First there was Rahul Dravid (in 2012); then there was Ricky Ponting (2012); and then Sachin Tendulkar (2013). Now Jacques Kallis—the greatest all-rounder of his generation—has retired from Test cricket. Tendulkar (15921), Ponting (13378), Kallis (13289), and Dravid (13288)—giants of the game—accumulated more runs in Test cricket than anyone before. Of those still playing the game, only Alastair Cook, Kevin Pietersen, and Michael Clarke (all of whom have just passed 8,000 runs in Test cricket) stand a realistic chance of catching them.
Kallis—physically an aircraft carrier compared to the pocket battleships that were Dravid, Ponting, and Tendulkar—served as the imposing center for a South African fleet that for a decade promised much but never fulfilled its considerable potential. It is now, by any estimation, the best team in the world, and by a considerable distance. That the departure of Kallis is not causing South Africans to quake in their boots bears witness to the depth and strength, but also to the big man himself: for so long a dominant figure at number four in the batting line-up and a more-than-useful bowler who ended up with just shy of 300 wickets to his name.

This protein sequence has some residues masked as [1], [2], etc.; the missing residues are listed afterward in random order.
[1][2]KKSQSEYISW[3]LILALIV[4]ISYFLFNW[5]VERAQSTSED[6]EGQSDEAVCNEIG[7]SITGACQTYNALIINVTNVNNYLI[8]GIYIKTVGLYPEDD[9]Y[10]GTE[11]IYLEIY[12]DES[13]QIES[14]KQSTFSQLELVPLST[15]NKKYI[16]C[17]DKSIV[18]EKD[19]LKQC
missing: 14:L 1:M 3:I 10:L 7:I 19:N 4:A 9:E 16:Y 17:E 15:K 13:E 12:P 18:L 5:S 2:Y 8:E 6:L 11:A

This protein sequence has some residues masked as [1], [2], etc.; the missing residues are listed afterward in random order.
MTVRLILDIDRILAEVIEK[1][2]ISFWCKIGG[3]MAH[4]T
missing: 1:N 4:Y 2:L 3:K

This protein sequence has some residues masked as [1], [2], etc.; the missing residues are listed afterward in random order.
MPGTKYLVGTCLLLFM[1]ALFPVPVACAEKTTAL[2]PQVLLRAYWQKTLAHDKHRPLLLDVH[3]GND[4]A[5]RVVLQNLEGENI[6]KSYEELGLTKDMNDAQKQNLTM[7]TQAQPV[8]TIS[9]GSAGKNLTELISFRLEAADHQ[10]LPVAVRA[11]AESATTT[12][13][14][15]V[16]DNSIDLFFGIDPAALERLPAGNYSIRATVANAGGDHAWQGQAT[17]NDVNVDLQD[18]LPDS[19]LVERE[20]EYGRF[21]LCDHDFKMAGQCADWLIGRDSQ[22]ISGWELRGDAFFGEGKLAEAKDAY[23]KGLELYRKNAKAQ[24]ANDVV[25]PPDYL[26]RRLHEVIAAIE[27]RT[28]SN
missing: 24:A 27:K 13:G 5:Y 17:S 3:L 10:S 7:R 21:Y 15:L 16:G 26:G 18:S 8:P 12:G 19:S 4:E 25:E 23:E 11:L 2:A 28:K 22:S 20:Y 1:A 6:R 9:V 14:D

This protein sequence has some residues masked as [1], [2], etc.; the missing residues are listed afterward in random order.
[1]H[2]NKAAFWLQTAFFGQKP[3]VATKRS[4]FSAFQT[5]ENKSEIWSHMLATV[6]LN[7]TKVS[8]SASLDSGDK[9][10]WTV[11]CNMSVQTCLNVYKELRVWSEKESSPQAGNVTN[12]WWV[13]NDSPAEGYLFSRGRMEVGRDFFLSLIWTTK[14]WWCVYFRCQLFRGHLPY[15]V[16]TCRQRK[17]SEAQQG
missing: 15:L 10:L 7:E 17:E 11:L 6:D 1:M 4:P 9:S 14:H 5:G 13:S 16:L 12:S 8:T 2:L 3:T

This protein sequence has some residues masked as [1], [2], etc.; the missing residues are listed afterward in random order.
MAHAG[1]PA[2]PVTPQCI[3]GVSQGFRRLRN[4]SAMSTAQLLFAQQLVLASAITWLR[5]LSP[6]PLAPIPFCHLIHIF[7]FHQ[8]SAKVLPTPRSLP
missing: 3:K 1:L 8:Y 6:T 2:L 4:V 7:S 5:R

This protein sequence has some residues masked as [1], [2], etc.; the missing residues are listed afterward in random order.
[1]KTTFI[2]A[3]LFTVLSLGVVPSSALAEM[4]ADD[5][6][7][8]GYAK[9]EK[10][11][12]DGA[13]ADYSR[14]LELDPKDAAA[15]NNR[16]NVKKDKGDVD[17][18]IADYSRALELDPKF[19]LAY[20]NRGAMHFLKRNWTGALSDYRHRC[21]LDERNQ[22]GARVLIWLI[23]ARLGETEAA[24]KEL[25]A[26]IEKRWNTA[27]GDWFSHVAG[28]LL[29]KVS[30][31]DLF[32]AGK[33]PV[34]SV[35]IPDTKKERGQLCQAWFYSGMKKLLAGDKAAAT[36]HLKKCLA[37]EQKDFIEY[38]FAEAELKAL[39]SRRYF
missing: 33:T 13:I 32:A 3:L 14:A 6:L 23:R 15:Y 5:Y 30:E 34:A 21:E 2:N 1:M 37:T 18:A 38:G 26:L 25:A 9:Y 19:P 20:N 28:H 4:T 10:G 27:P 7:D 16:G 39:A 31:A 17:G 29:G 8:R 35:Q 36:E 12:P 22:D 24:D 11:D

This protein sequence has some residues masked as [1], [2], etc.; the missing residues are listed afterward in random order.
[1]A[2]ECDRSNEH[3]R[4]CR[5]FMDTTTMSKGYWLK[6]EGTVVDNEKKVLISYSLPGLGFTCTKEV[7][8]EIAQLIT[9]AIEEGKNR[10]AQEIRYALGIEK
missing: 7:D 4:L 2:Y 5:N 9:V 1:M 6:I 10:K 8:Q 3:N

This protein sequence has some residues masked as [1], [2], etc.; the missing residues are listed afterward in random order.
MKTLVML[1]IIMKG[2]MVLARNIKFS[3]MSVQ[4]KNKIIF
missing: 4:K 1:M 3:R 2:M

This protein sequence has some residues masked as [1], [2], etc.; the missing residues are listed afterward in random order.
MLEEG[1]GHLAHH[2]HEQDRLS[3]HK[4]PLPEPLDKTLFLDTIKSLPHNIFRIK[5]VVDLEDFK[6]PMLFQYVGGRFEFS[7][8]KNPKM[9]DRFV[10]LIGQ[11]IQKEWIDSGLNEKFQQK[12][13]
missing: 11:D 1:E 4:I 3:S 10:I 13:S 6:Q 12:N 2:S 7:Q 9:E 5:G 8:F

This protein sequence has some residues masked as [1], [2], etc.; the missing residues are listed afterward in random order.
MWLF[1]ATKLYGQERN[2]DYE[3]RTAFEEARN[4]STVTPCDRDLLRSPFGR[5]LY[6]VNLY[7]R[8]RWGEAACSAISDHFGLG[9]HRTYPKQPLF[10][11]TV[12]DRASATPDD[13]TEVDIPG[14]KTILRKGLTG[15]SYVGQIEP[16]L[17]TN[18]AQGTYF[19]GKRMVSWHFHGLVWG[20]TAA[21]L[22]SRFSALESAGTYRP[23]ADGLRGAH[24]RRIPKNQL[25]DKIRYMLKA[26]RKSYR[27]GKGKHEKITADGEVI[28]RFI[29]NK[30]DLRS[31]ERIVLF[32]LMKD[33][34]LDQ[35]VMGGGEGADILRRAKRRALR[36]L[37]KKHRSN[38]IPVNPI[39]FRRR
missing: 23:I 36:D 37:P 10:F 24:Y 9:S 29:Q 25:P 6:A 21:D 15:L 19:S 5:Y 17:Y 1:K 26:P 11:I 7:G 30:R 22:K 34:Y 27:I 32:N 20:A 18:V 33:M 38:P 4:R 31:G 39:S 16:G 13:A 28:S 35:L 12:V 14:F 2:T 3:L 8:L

Kallis finished off his Test career in style, scoring his forty-fifth century (only six shy of the Little Master himself) in his last time at bat. Here is a potted version of that final innings.